Both Fleming and Waddle visited the Cowboys this week, and the fact that Waddle has re-signed with the Patriots may impact Fleming's decision moving forward. 

The Patriots went to great lengths to build tackle depth last season, and adding Waddle to the roster helps them retain some of that depth after losing their left tackle, Nate Solder, to the Giants via free agency. Waddle could be an option on the left side, but the vast majority of his work since entering the league as an undrafted rookie in 2013 has been on the right side. 

The Patriots now have Fleming, Marcus Cannon, Cole Croston, Tony Garcia and Andrew Jelks on their depth chart at tackle. Croston, Garcia and Jelks are all headed into their second years as pros. Croston remained on the 53-man roster all season -- an indication that the Patriots liked him enough not to expose him to the waiver system -- but did not see meaningful snaps. Garcia and Jelks both missed the entirety of the 2017 season on reserve lists. 

Once the Patriots lost Solder to the Giants, it seemed to be of paramount importance that the Patriots re-sign either Waddle or Fleming. Behind Cannon, there were simply too many question marks not to have one return. The Patriots could opt to draft a tackle, but this is considered an average year at that position in that there are few ready-made NFL players and several developmental types.

Before the Super Bowl last season, I asked offensive line coach Dante Scarnecchia how the team was able to manage offensively with backups at right tackle for much of the season.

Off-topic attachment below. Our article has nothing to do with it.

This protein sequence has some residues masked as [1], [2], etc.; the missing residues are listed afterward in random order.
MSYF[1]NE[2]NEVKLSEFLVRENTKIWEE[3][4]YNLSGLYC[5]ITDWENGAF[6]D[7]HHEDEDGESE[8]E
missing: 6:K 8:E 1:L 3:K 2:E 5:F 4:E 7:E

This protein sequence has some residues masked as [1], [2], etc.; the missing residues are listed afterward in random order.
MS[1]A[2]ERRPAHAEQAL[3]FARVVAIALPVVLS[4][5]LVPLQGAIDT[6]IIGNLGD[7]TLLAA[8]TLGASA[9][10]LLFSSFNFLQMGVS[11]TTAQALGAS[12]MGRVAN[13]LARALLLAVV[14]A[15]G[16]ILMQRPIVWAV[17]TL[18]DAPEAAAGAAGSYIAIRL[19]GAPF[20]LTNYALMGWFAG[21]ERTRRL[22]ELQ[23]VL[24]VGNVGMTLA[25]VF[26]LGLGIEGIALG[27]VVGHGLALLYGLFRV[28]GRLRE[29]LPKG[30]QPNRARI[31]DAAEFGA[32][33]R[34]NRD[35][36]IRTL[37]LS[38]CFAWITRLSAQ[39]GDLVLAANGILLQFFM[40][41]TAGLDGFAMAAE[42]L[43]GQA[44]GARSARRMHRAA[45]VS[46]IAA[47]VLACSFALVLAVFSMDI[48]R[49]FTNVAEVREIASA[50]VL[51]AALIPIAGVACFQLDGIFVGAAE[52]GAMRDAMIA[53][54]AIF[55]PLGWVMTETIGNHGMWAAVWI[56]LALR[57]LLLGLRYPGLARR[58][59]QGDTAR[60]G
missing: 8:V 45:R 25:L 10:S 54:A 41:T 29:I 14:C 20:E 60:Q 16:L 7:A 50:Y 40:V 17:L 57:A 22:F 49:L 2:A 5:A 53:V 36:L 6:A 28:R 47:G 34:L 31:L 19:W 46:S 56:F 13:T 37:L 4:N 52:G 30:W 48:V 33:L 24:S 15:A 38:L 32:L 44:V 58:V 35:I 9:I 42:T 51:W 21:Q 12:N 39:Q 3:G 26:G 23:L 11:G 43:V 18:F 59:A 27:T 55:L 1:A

"It's not like [Fleming and Waddle are] not good players," Scarnecchia said. "They are good players. Their skill set seemed to fit that position pretty well. They have the traits that we covet. And they're both really smart guys, very willing learners, and they're both driven to be good and they want to play good. And I think all those things have manifested themselves when they've been out there playing. And we've been very, very pleased with what they've done for us this year, essentially splitting that position."

Asked about the aspects of the game the Patriots worked on with both Waddle and Fleming last year, Scarnecchia said, "For us it transcends everything. Obviously run-blocking and pass-blocking. They're both good at those things. Are they great at those things? No. But they've been able to steadily improve over the last two years to the point where we put them out there and no one's worried. And it's been that way the whole season after Marcus got hurt. Yeah they've done a nice job for us."